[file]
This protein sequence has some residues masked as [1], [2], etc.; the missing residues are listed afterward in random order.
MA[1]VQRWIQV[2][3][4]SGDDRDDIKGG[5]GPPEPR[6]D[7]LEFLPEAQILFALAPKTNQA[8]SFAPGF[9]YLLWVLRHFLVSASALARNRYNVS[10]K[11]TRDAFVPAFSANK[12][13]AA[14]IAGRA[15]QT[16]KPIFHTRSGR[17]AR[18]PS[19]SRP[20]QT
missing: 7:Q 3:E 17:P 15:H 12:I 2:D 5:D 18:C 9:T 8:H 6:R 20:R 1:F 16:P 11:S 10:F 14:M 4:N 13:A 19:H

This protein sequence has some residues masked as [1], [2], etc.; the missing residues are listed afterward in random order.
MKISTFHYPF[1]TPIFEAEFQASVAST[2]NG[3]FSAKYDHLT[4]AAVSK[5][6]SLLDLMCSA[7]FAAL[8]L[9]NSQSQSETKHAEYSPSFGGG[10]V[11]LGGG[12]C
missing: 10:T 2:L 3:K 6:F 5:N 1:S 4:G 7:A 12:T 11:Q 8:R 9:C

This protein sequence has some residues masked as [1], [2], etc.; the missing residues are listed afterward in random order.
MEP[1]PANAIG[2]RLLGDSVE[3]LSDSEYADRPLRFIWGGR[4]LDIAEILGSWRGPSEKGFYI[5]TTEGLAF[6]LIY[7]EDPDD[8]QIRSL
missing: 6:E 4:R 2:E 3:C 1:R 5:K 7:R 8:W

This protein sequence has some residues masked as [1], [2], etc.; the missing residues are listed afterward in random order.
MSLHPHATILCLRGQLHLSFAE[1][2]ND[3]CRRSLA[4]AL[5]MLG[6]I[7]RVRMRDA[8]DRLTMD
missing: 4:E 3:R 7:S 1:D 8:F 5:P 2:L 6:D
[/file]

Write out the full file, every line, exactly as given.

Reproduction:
This protein sequence has some residues masked as [1], [2], etc.; the missing residues are listed afterward in random order.
MA[1]VQRWIQV[2][3][4]SGDDRDDIKGG[5]GPPEPR[6]D[7]LEFLPEAQILFALAPKTNQA[8]SFAPGF[9]YLLWVLRHFLVSASALARNRYNVS[10]K[11]TRDAFVPAFSANK[12][13]AA[14]IAGRA[15]QT[16]KPIFHTRSGR[17]AR[18]PS[19]SRP[20]QT
missing: 7:Q 3:E 17:P 15:H 12:I 2:D 5:D 18:C 9:T 8:H 6:R 20:R 1:F 16:P 11:S 10:F 14:M 4:N 13:A 19:H

This protein sequence has some residues masked as [1], [2], etc.; the missing residues are listed afterward in random order.
MKISTFHYPF[1]TPIFEAEFQASVAST[2]NG[3]FSAKYDHLT[4]AAVSK[5][6]SLLDLMCSA[7]FAAL[8]L[9]NSQSQSETKHAEYSPSFGGG[10]V[11]LGGG[12]C
missing: 10:T 2:L 3:K 6:F 5:N 1:S 4:G 7:A 12:T 11:Q 8:R 9:C

This protein sequence has some residues masked as [1], [2], etc.; the missing residues are listed afterward in random order.
MEP[1]PANAIG[2]RLLGDSVE[3]LSDSEYADRPLRFIWGGR[4]LDIAEILGSWRGPSEKGFYI[5]TTEGLAF[6]LIY[7]EDPDD[8]QIRSL
missing: 6:E 4:R 2:E 3:C 1:R 5:K 7:R 8:W

This protein sequence has some residues masked as [1], [2], etc.; the missing residues are listed afterward in random order.
MSLHPHATILCLRGQLHLSFAE[1][2]ND[3]CRRSLA[4]AL[5]MLG[6]I[7]RVRMRDA[8]DRLTMD
missing: 4:E 3:R 7:S 1:D 8:F 5:P 2:L 6:D